Myth #4 from Eckhardt's article is printed below, so I won't repeat it again here. Anyway, I want to expand on his idea with a related myth of my own, namely, "the notion that the work of missions means increasing the number of people in church." I have heard this notion over the course of my ministry, and it oftentimes comes out during times of financial strain. "If only we had more people coming to church, then we would have more money." The related collorary involves getting inactives back in church, which perpetuates the idea that some people in the church will attend and give and be active if only we remind them to come from time to time. (I guess their inactivity couldn't possibly be linked to a lack of faith since they avoid God's very Word and Supper?)
Now aside from the poor theology of these notions, let's take note first of all of the horrible manipulation and self-serving aspect of these ideas. Think about it - We want you to come to our church today (or come back) because it looks good to have a larger attendance average (thus making us look successful! - and allowing our synod to single us out as a model church), and furthermore, we are assuming that when you come you will bring money which will help us pay our bills and keep us in the red. So, these people, then, are only potential "attendance numbers" and "giving units"? How depersonalized can we be? Even the business world realizes that the customer is wize enough to know when they are only an object to be exploited (Note when McDonalds went from the little intercom to face-to-face windows for ordering. Think they were not aware of this??)
It's hard for churches to see missions purely as the call of our Lord Jesus to proclaim the Gospel to all nations, catechizing them in all that he has taught us. Period. No strings attached. No ulterior motives included. Are we broke? Tough! It was probably poor stewardship of what God gave you in the first place. Don't look to the unbeliever or unrepentant delinquent to bail you out. They need to be taught again. They may not even understand the biblical concept of stewardship. Look at your financial issues as issues of proper management of resources given. And keep it there. Remember the parable of the talents and how the Master held his servants accountable for their use of what he gave them!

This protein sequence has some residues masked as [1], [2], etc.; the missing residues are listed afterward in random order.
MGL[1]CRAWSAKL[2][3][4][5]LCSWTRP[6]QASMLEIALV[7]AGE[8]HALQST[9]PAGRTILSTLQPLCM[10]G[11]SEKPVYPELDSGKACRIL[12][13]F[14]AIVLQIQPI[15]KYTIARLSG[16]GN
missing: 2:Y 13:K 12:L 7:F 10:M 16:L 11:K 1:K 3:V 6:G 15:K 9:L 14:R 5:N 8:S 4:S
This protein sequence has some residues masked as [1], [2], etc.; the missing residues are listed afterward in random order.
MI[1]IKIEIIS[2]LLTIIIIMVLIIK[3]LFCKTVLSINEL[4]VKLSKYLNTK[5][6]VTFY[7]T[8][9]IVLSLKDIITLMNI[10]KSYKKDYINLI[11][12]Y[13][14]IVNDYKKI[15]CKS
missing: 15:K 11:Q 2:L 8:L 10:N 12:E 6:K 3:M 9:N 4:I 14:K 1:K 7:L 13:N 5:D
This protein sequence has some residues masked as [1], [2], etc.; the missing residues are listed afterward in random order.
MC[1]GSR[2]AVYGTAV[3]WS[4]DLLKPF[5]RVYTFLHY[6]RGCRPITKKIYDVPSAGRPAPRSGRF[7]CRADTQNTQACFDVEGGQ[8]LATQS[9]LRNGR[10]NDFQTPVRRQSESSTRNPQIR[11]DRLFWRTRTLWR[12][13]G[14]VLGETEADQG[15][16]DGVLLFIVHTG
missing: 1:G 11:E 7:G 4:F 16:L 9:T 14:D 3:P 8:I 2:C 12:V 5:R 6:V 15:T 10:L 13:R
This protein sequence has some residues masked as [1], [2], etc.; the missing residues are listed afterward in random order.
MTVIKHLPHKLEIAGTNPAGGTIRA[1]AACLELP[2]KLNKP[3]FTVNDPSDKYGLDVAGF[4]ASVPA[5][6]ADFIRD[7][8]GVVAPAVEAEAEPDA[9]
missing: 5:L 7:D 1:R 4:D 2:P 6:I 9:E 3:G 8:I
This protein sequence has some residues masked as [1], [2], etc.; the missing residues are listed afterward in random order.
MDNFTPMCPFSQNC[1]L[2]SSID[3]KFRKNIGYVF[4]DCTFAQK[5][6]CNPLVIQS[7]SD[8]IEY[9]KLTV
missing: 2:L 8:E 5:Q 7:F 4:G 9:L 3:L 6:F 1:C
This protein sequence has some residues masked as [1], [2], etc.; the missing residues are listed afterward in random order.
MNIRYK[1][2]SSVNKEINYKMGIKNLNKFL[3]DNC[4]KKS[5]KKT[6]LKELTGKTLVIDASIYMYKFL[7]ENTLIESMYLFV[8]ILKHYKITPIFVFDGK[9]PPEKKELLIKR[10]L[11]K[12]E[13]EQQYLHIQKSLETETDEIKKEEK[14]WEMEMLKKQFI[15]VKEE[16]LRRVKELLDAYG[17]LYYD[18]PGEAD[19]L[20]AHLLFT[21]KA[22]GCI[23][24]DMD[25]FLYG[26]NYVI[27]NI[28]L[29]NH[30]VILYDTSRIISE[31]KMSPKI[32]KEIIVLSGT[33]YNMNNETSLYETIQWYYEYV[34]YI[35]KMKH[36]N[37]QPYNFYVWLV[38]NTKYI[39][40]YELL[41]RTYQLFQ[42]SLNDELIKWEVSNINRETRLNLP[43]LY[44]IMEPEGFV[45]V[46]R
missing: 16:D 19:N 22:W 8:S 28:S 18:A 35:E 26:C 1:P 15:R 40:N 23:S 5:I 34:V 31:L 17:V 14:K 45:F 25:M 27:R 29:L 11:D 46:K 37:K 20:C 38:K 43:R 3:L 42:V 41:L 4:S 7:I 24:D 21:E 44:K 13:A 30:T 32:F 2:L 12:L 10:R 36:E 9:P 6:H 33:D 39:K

And as far as the size of the church - Oh, how pride is the downfall of the church! I pastor what I would describe as a medium-sized rural church (about 420 members 'on the books.') When I came we averaged about 200 a Sunday. However, over the last 6 years that number has come down to around 179. Now one of the reasons I may look to as an explanation is that we are 'out in the country,' and you know how those farm communties are going. We're lucky just to be here! People have to drive 7 to 10 miles to come from the nearby city, passing up another LCMS congregation in the process. And consider that families are smaller today. And.....well, you get the point. As a pastor I often feel a need to 'justify' where we are at numerically, and I feel held accountable when the numbers drop. Afterall, could it be that my sermons are not attracking some people, or keeping others away? What should I be doing to make sure more people come and less stay away?
But am I the Holy Spirit? Who gave me the personal power to make people come to faith and live in it? I am only the one who uses the means of grace as the instruments of my office, praying that the kingdom would come among them. That's it. Sure, there are personal reasons to consider that can get in the way at times. But I struggle with people who are quick to use the pastor as an excuse for staying away from church, especially when there are many other churches to which they can just as easy attend. In the same issue of Gottesdienst I referenced yesterday, the Rev. David H. Peterson of Ft. Wayne, IN writes an article called "How to Listen to a Sermon." At the end of the article he summarizes the "how" with "reading the text beforehand, prayer, actively listening, and even taking notes...." What? I have to really learn? Too many of our people have been conditioned to accept the lite fare of storytelling for real catechesis. Look at Bible class. Are all the people there after service? In many parishes probably not. The pulpit must be a place of teaching. It's our only chance.
Finally, missions must be understood as the love of God in Christ reaching out to the lost, caring enough to crush their sinful hearts with the law and to heal them again with the Gospel. Yes, we should to to where people are and bring them in to the wedding feast. But only because we care deeply for their eternal welfare, and because we love our Lord and honor his Word, not because we are looking at the dollar sign invisibly tatooed on their forehead.